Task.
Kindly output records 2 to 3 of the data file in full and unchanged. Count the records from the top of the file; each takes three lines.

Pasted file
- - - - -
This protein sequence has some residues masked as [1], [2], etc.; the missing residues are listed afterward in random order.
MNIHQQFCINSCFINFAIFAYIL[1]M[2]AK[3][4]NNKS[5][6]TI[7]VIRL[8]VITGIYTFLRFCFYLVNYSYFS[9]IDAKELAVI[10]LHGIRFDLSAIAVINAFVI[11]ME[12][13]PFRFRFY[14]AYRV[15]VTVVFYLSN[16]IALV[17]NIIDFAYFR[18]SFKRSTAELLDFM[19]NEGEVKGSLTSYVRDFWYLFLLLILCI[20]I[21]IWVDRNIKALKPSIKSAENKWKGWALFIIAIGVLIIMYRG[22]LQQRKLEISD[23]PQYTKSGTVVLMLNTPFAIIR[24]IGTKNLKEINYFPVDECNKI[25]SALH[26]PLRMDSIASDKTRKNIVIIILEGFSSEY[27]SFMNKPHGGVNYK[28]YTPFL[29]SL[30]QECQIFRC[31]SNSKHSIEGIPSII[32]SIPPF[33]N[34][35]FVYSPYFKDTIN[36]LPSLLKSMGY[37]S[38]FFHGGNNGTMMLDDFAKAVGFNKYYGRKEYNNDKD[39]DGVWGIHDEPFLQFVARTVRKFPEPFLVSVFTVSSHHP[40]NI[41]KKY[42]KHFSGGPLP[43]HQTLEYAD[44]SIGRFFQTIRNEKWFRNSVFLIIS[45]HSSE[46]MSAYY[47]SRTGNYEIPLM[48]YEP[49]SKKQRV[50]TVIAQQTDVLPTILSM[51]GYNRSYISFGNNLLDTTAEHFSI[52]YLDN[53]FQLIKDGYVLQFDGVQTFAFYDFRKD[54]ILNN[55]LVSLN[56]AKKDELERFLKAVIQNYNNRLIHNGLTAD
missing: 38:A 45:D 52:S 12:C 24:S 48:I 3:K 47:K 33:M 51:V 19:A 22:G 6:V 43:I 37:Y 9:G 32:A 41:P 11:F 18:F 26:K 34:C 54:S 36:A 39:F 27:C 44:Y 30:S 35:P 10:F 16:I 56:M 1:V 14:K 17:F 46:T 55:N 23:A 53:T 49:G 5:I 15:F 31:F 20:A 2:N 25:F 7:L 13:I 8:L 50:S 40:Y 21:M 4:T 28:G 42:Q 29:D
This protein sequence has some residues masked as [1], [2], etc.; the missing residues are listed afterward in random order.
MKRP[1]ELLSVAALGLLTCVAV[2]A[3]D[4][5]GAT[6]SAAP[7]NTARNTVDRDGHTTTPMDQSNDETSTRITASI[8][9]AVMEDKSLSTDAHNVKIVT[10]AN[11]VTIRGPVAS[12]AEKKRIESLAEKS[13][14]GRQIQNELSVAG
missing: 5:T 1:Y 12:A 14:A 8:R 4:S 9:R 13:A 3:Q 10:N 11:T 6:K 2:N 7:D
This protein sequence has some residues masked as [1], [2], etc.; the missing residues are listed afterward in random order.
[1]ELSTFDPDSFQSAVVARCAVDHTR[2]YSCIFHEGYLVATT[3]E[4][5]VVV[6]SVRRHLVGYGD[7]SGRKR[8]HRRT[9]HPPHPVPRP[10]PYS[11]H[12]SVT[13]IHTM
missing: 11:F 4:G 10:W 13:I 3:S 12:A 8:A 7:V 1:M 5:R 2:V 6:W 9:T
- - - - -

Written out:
This protein sequence has some residues masked as [1], [2], etc.; the missing residues are listed afterward in random order.
MKRP[1]ELLSVAALGLLTCVAV[2]A[3]D[4][5]GAT[6]SAAP[7]NTARNTVDRDGHTTTPMDQSNDETSTRITASI[8][9]AVMEDKSLSTDAHNVKIVT[10]AN[11]VTIRGPVAS[12]AEKKRIESLAEKS[13][14]GRQIQNELSVAG
missing: 5:T 1:Y 12:A 14:A 8:R 4:S 9:R 13:A 3:Q 10:N 11:T 6:K 2:N 7:D
This protein sequence has some residues masked as [1], [2], etc.; the missing residues are listed afterward in random order.
[1]ELSTFDPDSFQSAVVARCAVDHTR[2]YSCIFHEGYLVATT[3]E[4][5]VVV[6]SVRRHLVGYGD[7]SGRKR[8]HRRT[9]HPPHPVPRP[10]PYS[11]H[12]SVT[13]IHTM
missing: 11:F 4:G 10:W 13:I 3:S 12:A 8:A 7:V 1:M 5:R 2:V 6:W 9:T